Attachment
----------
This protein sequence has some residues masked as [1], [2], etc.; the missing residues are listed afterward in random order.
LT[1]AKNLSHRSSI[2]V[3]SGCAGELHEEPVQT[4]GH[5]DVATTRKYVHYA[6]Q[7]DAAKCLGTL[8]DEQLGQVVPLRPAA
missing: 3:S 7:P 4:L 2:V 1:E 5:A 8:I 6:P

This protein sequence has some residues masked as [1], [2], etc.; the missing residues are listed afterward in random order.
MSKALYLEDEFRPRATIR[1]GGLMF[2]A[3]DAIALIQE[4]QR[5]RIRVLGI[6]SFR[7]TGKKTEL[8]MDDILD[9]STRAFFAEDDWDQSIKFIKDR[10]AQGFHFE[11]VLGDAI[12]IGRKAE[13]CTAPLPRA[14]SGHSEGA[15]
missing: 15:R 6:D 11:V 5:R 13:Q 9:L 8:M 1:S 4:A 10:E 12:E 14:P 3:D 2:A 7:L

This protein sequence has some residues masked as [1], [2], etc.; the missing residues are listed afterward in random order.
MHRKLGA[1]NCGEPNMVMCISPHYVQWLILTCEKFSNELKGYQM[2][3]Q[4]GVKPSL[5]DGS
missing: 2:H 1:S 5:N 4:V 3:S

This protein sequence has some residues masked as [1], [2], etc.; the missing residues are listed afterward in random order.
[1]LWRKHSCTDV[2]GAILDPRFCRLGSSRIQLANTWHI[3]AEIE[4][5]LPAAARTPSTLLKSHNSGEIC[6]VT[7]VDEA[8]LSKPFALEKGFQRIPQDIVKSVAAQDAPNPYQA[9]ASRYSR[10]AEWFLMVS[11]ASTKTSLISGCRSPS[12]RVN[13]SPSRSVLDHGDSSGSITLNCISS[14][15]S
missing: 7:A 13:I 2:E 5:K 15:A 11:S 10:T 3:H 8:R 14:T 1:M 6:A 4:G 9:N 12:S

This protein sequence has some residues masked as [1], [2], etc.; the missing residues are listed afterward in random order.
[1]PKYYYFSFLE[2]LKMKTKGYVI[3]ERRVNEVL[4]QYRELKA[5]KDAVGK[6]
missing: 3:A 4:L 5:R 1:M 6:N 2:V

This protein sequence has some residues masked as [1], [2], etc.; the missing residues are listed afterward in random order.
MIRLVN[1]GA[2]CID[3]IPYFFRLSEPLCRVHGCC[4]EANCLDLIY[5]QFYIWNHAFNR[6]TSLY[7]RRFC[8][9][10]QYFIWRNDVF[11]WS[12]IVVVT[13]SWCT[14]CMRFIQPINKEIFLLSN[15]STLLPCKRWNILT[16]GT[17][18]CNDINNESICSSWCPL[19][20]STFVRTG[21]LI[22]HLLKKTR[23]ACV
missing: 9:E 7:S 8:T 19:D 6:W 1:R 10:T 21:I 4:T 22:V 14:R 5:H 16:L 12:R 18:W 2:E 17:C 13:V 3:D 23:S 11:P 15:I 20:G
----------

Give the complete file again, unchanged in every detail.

This protein sequence has some residues masked as [1], [2], etc.; the missing residues are listed afterward in random order.
LT[1]AKNLSHRSSI[2]V[3]SGCAGELHEEPVQT[4]GH[5]DVATTRKYVHYA[6]Q[7]DAAKCLGTL[8]DEQLGQVVPLRPAA
missing: 3:S 7:P 4:L 2:V 1:E 5:A 8:I 6:P

This protein sequence has some residues masked as [1], [2], etc.; the missing residues are listed afterward in random order.
MSKALYLEDEFRPRATIR[1]GGLMF[2]A[3]DAIALIQE[4]QR[5]RIRVLGI[6]SFR[7]TGKKTEL[8]MDDILD[9]STRAFFAEDDWDQSIKFIKDR[10]AQGFHFE[11]VLGDAI[12]IGRKAE[13]CTAPLPRA[14]SGHSEGA[15]
missing: 15:R 6:D 11:V 5:R 13:Q 9:L 8:M 1:S 4:A 10:E 12:E 14:P 3:D 2:A 7:L

This protein sequence has some residues masked as [1], [2], etc.; the missing residues are listed afterward in random order.
MHRKLGA[1]NCGEPNMVMCISPHYVQWLILTCEKFSNELKGYQM[2][3]Q[4]GVKPSL[5]DGS
missing: 2:H 1:S 5:N 4:V 3:S

This protein sequence has some residues masked as [1], [2], etc.; the missing residues are listed afterward in random order.
[1]LWRKHSCTDV[2]GAILDPRFCRLGSSRIQLANTWHI[3]AEIE[4][5]LPAAARTPSTLLKSHNSGEIC[6]VT[7]VDEA[8]LSKPFALEKGFQRIPQDIVKSVAAQDAPNPYQA[9]ASRYSR[10]AEWFLMVS[11]ASTKTSLISGCRSPS[12]RVN[13]SPSRSVLDHGDSSGSITLNCISS[14][15]S
missing: 7:A 13:I 2:E 5:K 15:A 11:S 10:T 3:H 8:R 14:T 1:M 6:A 4:G 9:N 12:S

This protein sequence has some residues masked as [1], [2], etc.; the missing residues are listed afterward in random order.
[1]PKYYYFSFLE[2]LKMKTKGYVI[3]ERRVNEVL[4]QYRELKA[5]KDAVGK[6]
missing: 3:A 4:L 5:R 1:M 6:N 2:V

This protein sequence has some residues masked as [1], [2], etc.; the missing residues are listed afterward in random order.
MIRLVN[1]GA[2]CID[3]IPYFFRLSEPLCRVHGCC[4]EANCLDLIY[5]QFYIWNHAFNR[6]TSLY[7]RRFC[8][9][10]QYFIWRNDVF[11]WS[12]IVVVT[13]SWCT[14]CMRFIQPINKEIFLLSN[15]STLLPCKRWNILT[16]GT[17][18]CNDINNESICSSWCPL[19][20]STFVRTG[21]LI[22]HLLKKTR[23]ACV
missing: 9:E 7:S 8:T 19:D 6:W 1:R 10:T 21:I 4:T 22:V 14:R 5:H 16:L 12:R 18:W 2:E 17:C 13:V 3:D 23:S 11:P 15:I 20:G